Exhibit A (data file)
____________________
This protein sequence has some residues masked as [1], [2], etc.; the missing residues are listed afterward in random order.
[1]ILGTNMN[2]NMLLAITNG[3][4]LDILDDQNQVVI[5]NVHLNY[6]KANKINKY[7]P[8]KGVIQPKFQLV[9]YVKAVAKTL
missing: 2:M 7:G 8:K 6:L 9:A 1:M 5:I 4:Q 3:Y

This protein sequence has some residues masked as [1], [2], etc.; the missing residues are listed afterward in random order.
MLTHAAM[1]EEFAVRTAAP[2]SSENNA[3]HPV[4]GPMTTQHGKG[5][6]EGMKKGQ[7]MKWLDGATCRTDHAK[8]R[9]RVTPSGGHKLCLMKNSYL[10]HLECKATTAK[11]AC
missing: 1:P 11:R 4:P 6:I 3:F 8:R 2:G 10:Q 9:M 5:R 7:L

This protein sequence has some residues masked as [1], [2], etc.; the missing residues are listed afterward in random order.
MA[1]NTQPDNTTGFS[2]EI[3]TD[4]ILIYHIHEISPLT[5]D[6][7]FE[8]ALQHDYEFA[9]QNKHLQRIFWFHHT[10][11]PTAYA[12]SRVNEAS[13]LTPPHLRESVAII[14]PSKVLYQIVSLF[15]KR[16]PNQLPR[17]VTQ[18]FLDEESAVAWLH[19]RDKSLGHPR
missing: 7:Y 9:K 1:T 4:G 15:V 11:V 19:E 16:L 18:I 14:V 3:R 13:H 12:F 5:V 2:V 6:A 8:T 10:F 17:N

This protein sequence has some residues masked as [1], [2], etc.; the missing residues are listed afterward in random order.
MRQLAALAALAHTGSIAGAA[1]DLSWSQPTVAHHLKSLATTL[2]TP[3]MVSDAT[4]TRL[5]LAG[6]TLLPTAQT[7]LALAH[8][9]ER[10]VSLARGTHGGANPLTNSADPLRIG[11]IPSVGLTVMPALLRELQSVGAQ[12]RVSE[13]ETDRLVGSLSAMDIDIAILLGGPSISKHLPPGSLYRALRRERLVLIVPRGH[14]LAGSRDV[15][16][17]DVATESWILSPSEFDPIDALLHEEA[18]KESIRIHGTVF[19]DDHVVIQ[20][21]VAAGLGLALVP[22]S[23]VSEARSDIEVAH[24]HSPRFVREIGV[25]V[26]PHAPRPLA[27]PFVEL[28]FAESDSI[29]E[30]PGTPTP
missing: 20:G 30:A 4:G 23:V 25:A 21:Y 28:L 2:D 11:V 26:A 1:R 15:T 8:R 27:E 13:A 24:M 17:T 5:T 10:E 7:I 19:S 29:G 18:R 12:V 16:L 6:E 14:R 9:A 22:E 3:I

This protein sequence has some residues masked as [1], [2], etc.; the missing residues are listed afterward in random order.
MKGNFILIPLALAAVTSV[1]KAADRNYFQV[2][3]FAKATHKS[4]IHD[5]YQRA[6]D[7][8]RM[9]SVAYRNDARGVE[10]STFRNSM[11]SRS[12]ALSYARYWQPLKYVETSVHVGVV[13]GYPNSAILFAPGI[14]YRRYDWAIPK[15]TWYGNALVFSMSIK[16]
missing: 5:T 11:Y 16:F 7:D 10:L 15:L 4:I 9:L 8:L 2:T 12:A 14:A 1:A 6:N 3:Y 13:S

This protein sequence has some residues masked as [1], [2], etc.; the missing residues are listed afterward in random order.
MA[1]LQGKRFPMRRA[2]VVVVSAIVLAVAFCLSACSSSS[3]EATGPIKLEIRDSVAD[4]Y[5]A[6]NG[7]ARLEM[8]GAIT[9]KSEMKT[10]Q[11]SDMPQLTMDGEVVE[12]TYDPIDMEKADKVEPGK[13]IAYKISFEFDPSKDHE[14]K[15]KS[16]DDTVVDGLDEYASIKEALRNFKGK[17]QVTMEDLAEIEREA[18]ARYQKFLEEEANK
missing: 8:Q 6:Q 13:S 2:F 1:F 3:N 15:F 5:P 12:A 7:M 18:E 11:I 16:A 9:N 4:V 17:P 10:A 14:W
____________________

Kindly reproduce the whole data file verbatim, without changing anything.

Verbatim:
This protein sequence has some residues masked as [1], [2], etc.; the missing residues are listed afterward in random order.
[1]ILGTNMN[2]NMLLAITNG[3][4]LDILDDQNQVVI[5]NVHLNY[6]KANKINKY[7]P[8]KGVIQPKFQLV[9]YVKAVAKTL
missing: 2:M 7:G 8:K 6:L 9:A 1:M 5:I 4:Q 3:Y

This protein sequence has some residues masked as [1], [2], etc.; the missing residues are listed afterward in random order.
MLTHAAM[1]EEFAVRTAAP[2]SSENNA[3]HPV[4]GPMTTQHGKG[5][6]EGMKKGQ[7]MKWLDGATCRTDHAK[8]R[9]RVTPSGGHKLCLMKNSYL[10]HLECKATTAK[11]AC
missing: 1:P 11:R 4:P 6:I 3:F 8:R 2:G 10:Q 9:M 5:R 7:L

This protein sequence has some residues masked as [1], [2], etc.; the missing residues are listed afterward in random order.
MA[1]NTQPDNTTGFS[2]EI[3]TD[4]ILIYHIHEISPLT[5]D[6][7]FE[8]ALQHDYEFA[9]QNKHLQRIFWFHHT[10][11]PTAYA[12]SRVNEAS[13]LTPPHLRESVAII[14]PSKVLYQIVSLF[15]KR[16]PNQLPR[17]VTQ[18]FLDEESAVAWLH[19]RDKSLGHPR
missing: 7:Y 9:K 1:T 4:G 15:V 11:V 19:E 16:L 18:I 14:V 3:R 13:H 12:F 5:V 2:V 6:A 8:T 10:F 17:N

This protein sequence has some residues masked as [1], [2], etc.; the missing residues are listed afterward in random order.
MRQLAALAALAHTGSIAGAA[1]DLSWSQPTVAHHLKSLATTL[2]TP[3]MVSDAT[4]TRL[5]LAG[6]TLLPTAQT[7]LALAH[8][9]ER[10]VSLARGTHGGANPLTNSADPLRIG[11]IPSVGLTVMPALLRELQSVGAQ[12]RVSE[13]ETDRLVGSLSAMDIDIAILLGGPSISKHLPPGSLYRALRRERLVLIVPRGH[14]LAGSRDV[15][16][17]DVATESWILSPSEFDPIDALLHEEA[18]KESIRIHGTVF[19]DDHVVIQ[20][21]VAAGLGLALVP[22]S[23]VSEARSDIEVAH[24]HSPRFVREIGV[25]V[26]PHAPRPLA[27]PFVEL[28]FAESDSI[29]E[30]PGTPTP
missing: 20:G 30:A 4:G 23:V 25:A 21:Y 28:L 2:D 11:V 26:A 1:R 15:T 8:R 27:E 13:A 24:M 17:T 5:T 10:E 7:I 19:S 29:G 18:R 12:V 16:L 6:E 14:R 9:A 22:E 3:I

This protein sequence has some residues masked as [1], [2], etc.; the missing residues are listed afterward in random order.
MKGNFILIPLALAAVTSV[1]KAADRNYFQV[2][3]FAKATHKS[4]IHD[5]YQRA[6]D[7][8]RM[9]SVAYRNDARGVE[10]STFRNSM[11]SRS[12]ALSYARYWQPLKYVETSVHVGVV[13]GYPNSAILFAPGI[14]YRRYDWAIPK[15]TWYGNALVFSMSIK[16]
missing: 5:T 11:Y 16:F 7:D 10:L 15:L 4:I 9:L 8:L 2:T 12:A 14:A 1:A 6:N 3:Y 13:S

This protein sequence has some residues masked as [1], [2], etc.; the missing residues are listed afterward in random order.
MA[1]LQGKRFPMRRA[2]VVVVSAIVLAVAFCLSACSSSS[3]EATGPIKLEIRDSVAD[4]Y[5]A[6]NG[7]ARLEM[8]GAIT[9]KSEMKT[10]Q[11]SDMPQLTMDGEVVE[12]TYDPIDMEKADKVEPGK[13]IAYKISFEFDPSKDHE[14]K[15]KS[16]DDTVVDGLDEYASIKEALRNFKGK[17]QVTMEDLAEIEREA[18]ARYQKFLEEEANK
missing: 8:Q 6:Q 13:S 2:F 1:F 3:N 15:F 5:P 12:A 7:M 18:E 11:I 16:A 9:N 4:V 17:P 10:A 14:W